Today there is less anti-Semitism in Germany than in most other European countries. It is notable that successive German governments have been more supportive of Israel and the Jewish people than other European nations.
The event was widely reported throughout Germany. Thus on the day prior to the OSCE meeting, when I delivered a highly critical presentation of the double standards and bias employed by European governments towards the Jewish state, it was translated and relayed in full on German TV at peak viewing time. That could not have happened in any other European country.
Hence, although I had always been emotionally inclined to avoid visiting Germany, I now sensed the need to respond positively to these constructive developments.
Certainly there are still many unreconstructed German anti-Semites and others resentful about constant reminders of their guilt for the Holocaust. But many decent Germans are also struggling to compensate for the unspeakable crimes their nation committed.
And when one observes a man like Joschke Fischer, a left-wing intellectual Green, profoundly dedicated to German-Jewish reconciliation, one cannot fail to be impressed. Fischer is not an exception.
The Berlin conference demonstrated that our efforts to expose and shame governments tolerating anti-Semitism can achieve results.
A op-ed published in January 2004 by Edgar Bronfman and Cobi Benatoff, presidents respectively of the World Jewish Congress and the European Jewish Congress, in the Financial Times condemned the inadequate response to anti-Semitism by the EU. It was criticized in some Jewish quarters – by those who preferred to rely on shtadlanut or silent diplomacy. But it is now undeniable that the ensuing debate ignited by that article paved the way for the positive responses in Berlin.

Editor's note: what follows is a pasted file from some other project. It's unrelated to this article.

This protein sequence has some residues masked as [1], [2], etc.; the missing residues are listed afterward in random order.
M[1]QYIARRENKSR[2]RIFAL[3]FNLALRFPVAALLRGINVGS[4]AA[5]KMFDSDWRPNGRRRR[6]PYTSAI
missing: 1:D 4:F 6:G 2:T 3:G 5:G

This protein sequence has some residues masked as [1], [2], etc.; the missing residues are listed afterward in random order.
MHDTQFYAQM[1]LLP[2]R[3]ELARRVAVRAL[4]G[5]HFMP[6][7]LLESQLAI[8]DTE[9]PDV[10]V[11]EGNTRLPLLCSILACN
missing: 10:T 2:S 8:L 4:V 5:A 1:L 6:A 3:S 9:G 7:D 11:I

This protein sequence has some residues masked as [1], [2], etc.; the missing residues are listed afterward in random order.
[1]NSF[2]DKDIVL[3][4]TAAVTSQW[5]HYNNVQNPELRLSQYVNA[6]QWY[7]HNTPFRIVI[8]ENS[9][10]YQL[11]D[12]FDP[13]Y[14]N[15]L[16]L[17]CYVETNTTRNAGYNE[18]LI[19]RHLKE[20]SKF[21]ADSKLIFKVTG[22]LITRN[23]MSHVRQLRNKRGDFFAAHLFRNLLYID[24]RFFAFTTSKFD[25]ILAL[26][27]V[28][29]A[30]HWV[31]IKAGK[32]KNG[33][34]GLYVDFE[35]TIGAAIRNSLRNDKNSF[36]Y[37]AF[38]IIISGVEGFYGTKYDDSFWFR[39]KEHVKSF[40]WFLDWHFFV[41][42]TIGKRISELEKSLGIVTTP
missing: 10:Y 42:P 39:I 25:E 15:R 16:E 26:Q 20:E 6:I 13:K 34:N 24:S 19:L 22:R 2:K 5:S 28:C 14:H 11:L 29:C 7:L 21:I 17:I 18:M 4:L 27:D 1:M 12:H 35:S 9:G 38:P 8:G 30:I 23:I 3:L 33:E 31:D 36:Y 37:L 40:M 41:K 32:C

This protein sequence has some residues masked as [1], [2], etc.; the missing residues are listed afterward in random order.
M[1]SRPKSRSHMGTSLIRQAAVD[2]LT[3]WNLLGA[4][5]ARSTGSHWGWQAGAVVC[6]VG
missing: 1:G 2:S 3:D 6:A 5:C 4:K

Before that, Europeans were still in denial, insisting that violence against Jews was merely hooliganism, and refusing to concede that the demonization of Israel was motivated by hatred of Jews. The Berlin Conference unquestionably eclipsed this approach.
OF COURSE the conference, laudable though it was, represented only the opening salvo of a long battle, and there is much to be done. The next OSCE conference is tentatively scheduled to take place in Cordoba, Spain, coinciding with the 800th commemoration of Maimonides’s birth.
The new Spanish foreign minister, Miguel Moratinos, former EU representative to Israel, with whom I had previously clashed in a Jerusalem Post op-ed, invited me to visit him in his country to discuss the forthcoming conference – an invitation I was pleased to accept.
In this context, mention must be made of the letter sent by Senator Hilary Clinton via the World Jewish Congress undertaking to call on the Senate to promote a resolution condemning anti-Semitism at the UN. This in itself is an important step, one that will strengthen the WJC campaign to reintroduce the Irish UN resolution which condemns anti-Semitism.
It may even encourage UN Secretary General Kofi Annan to sack his personal envoy in Iraq, Algerian diplomat Lakhdar Brahmi, who singled out the only democratic state in the Middle East as being “the greatest poison in the region.”
This is a classic example of the anti-Semitism which the next OSCE Conference in Spain must tackle head-on.